I enjoyed Rachel’s direct approach and fresh perspective on work, goals, family, and faith. This book affirmed things I’ve thought for years: do not feel guilty for living your life in a way that’s different than what others expect; do not feel the need to justify your dreams, or apologize for having them in the first place; do not let others say who you can and cannot be. You get to decide what you are going to do with your life.

So chase those dreams, make those plans… and girl, stop apologizing!

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Lightly

Title: Lightly
Author: Francine Jay
Genre: Nonfiction, Lifestyle, Minimalism, Self Help
Publisher: Houghton Mifflin Harcourt
Release Date: February 26th, 2019

I first met Francine Jay in the pages of her book, The Joy of Less. I have to say that Lightly has risen to the top of my favorite books in this genre. I felt my soul give a resounding yes to her words, page after page. This book resonated with me so much that I wish I could have written it myself! Even if you don’t identify yourself with minimalism, I believe there is something for everyone in this book.

As the subtitle implies, Lightly gives you tips on “how to live a simple, serene, & stress-free life” (oxford comma added because oxford commas are awesome). Jay addresses the heaviness of life that we all live with, and suggests a lighter way to go through life.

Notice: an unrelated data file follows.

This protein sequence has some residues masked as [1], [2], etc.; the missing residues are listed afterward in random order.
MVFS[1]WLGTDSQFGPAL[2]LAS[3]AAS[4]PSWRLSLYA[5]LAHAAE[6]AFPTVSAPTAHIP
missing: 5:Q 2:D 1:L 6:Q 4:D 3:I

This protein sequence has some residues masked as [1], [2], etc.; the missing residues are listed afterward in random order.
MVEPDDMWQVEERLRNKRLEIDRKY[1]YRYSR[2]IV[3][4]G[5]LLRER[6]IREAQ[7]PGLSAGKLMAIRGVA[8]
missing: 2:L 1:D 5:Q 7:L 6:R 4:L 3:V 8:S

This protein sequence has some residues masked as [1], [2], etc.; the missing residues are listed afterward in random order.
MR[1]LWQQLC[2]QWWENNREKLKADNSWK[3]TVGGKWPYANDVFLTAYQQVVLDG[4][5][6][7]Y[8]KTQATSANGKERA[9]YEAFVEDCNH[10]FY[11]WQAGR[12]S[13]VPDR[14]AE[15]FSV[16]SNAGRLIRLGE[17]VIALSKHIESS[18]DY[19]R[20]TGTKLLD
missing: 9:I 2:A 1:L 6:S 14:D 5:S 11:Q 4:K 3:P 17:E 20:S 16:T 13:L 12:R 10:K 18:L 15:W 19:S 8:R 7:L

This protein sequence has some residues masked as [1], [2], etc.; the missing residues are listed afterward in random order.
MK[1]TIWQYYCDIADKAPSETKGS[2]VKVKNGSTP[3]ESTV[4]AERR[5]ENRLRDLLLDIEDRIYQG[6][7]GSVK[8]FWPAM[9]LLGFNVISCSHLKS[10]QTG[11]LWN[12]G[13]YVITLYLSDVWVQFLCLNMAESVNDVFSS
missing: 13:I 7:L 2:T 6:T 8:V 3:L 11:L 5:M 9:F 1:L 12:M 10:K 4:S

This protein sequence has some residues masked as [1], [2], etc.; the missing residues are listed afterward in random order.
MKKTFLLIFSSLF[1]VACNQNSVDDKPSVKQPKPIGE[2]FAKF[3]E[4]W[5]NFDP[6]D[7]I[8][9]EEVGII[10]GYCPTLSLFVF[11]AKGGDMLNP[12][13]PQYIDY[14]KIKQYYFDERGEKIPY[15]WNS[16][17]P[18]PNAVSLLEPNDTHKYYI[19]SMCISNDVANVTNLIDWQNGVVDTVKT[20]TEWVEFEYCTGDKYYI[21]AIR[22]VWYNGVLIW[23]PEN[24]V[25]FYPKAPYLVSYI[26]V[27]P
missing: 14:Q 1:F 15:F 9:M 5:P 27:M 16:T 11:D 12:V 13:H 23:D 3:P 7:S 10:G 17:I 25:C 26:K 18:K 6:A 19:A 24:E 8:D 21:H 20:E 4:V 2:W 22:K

lighten your stuff
Eliminating the excess so that you can curate your things to match your needs.

lighten your step
Adopting some eco-friendly habits in order to tread lightly on the earth.

lighten your stress
Casting off trivial tasks and digital distractions to focus on what really matters.

lighten your spirit
Lifting the weights from your heart to move through life with more mindfulness.

Jay concludes, “If more people lightened their stuff, we’d have less debt and less pressure to keep up with the Joneses. If more people lightened their step, we’d have less waste, less pollution, and a lovelier planet. If more people lightened their stress, we’d have a happier, healthier, less harried society. If more people lightened their spirits, we’d realize we’re all connected together in compassion and cooperation.” That sounds like the kind of life I want to live. What about you?

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It’s All Too Much

Title: It’s All Too Much: an easy plan for living a richer life with less stuff
Author: Peter Walsh
Genre: Lifestyle, Minimalism, Nonfiction, Self Help 
Publisher: Free Press
Release Date: January 1st, 2007

I think I would have devoured this book, had it been among the first few I had read on this subject. As it was, I still really enjoyed it, though I have read similar things in similar books (probably copying this author!)